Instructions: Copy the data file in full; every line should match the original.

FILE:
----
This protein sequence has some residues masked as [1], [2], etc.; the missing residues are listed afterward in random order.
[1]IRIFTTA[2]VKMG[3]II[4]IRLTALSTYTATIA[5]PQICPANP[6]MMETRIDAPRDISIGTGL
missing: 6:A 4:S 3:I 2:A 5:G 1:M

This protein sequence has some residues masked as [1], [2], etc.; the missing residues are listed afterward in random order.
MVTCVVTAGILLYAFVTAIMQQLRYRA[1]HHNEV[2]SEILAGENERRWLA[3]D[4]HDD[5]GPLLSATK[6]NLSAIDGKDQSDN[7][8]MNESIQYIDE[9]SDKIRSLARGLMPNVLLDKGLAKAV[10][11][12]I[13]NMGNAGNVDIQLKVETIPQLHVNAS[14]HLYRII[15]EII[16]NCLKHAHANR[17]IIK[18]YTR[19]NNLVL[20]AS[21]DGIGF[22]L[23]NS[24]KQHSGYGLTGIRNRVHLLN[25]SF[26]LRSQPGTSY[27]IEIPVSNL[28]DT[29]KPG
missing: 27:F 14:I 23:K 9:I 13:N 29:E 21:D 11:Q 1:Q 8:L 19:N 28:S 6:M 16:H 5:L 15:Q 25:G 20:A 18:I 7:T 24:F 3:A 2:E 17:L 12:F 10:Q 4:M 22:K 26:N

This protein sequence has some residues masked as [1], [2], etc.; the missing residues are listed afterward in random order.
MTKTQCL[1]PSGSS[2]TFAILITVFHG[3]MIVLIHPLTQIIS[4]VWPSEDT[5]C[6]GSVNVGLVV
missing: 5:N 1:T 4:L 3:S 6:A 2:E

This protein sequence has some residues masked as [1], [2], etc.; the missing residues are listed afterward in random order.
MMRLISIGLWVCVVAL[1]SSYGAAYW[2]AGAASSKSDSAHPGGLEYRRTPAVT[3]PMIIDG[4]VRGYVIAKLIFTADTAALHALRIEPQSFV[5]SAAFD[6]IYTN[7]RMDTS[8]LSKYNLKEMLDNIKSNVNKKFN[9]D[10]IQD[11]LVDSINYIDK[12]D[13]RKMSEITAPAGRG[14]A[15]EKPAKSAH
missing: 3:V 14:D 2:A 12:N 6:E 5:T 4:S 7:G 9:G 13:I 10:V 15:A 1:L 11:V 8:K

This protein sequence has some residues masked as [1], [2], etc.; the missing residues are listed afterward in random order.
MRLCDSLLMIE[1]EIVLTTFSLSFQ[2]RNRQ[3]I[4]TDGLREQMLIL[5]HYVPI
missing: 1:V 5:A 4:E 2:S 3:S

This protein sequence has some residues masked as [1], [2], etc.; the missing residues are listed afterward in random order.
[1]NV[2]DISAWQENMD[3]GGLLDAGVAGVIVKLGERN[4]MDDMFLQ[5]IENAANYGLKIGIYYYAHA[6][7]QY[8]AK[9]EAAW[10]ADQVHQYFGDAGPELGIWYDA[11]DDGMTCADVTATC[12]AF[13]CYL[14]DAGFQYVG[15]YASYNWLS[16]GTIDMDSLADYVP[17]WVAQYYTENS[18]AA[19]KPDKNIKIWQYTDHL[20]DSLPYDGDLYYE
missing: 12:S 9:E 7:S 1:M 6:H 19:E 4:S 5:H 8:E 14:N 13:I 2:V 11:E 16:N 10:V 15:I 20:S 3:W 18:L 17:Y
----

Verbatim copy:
This protein sequence has some residues masked as [1], [2], etc.; the missing residues are listed afterward in random order.
[1]IRIFTTA[2]VKMG[3]II[4]IRLTALSTYTATIA[5]PQICPANP[6]MMETRIDAPRDISIGTGL
missing: 6:A 4:S 3:I 2:A 5:G 1:M

This protein sequence has some residues masked as [1], [2], etc.; the missing residues are listed afterward in random order.
MVTCVVTAGILLYAFVTAIMQQLRYRA[1]HHNEV[2]SEILAGENERRWLA[3]D[4]HDD[5]GPLLSATK[6]NLSAIDGKDQSDN[7][8]MNESIQYIDE[9]SDKIRSLARGLMPNVLLDKGLAKAV[10][11][12]I[13]NMGNAGNVDIQLKVETIPQLHVNAS[14]HLYRII[15]EII[16]NCLKHAHANR[17]IIK[18]YTR[19]NNLVL[20]AS[21]DGIGF[22]L[23]NS[24]KQHSGYGLTGIRNRVHLLN[25]SF[26]LRSQPGTSY[27]IEIPVSNL[28]DT[29]KPG
missing: 27:F 14:I 23:K 9:I 13:N 29:E 21:D 11:Q 1:Q 8:L 19:N 28:S 6:M 16:H 5:L 15:Q 25:G 20:A 18:I 7:T 24:F 3:A 2:E 17:L 12:F 10:Q 4:M 22:K 26:N

This protein sequence has some residues masked as [1], [2], etc.; the missing residues are listed afterward in random order.
MTKTQCL[1]PSGSS[2]TFAILITVFHG[3]MIVLIHPLTQIIS[4]VWPSEDT[5]C[6]GSVNVGLVV
missing: 5:N 1:T 4:L 3:S 6:A 2:E

This protein sequence has some residues masked as [1], [2], etc.; the missing residues are listed afterward in random order.
MMRLISIGLWVCVVAL[1]SSYGAAYW[2]AGAASSKSDSAHPGGLEYRRTPAVT[3]PMIIDG[4]VRGYVIAKLIFTADTAALHALRIEPQSFV[5]SAAFD[6]IYTN[7]RMDTS[8]LSKYNLKEMLDNIKSNVNKKFN[9]D[10]IQD[11]LVDSINYIDK[12]D[13]RKMSEITAPAGRG[14]A[15]EKPAKSAH
missing: 3:V 14:D 2:A 12:N 6:E 5:T 4:S 7:G 9:G 13:I 10:V 15:A 1:L 11:V 8:K

This protein sequence has some residues masked as [1], [2], etc.; the missing residues are listed afterward in random order.
MRLCDSLLMIE[1]EIVLTTFSLSFQ[2]RNRQ[3]I[4]TDGLREQMLIL[5]HYVPI
missing: 1:V 5:A 4:E 2:S 3:S

This protein sequence has some residues masked as [1], [2], etc.; the missing residues are listed afterward in random order.
[1]NV[2]DISAWQENMD[3]GGLLDAGVAGVIVKLGERN[4]MDDMFLQ[5]IENAANYGLKIGIYYYAHA[6][7]QY[8]AK[9]EAAW[10]ADQVHQYFGDAGPELGIWYDA[11]DDGMTCADVTATC[12]AF[13]CYL[14]DAGFQYVG[15]YASYNWLS[16]GTIDMDSLADYVP[17]WVAQYYTENS[18]AA[19]KPDKNIKIWQYTDHL[20]DSLPYDGDLYYE
missing: 12:S 9:E 7:S 1:M 6:H 19:E 4:S 5:H 8:E 14:N 13:I 2:V 11:E 16:N 10:V 15:I 20:S 3:W 18:L 17:Y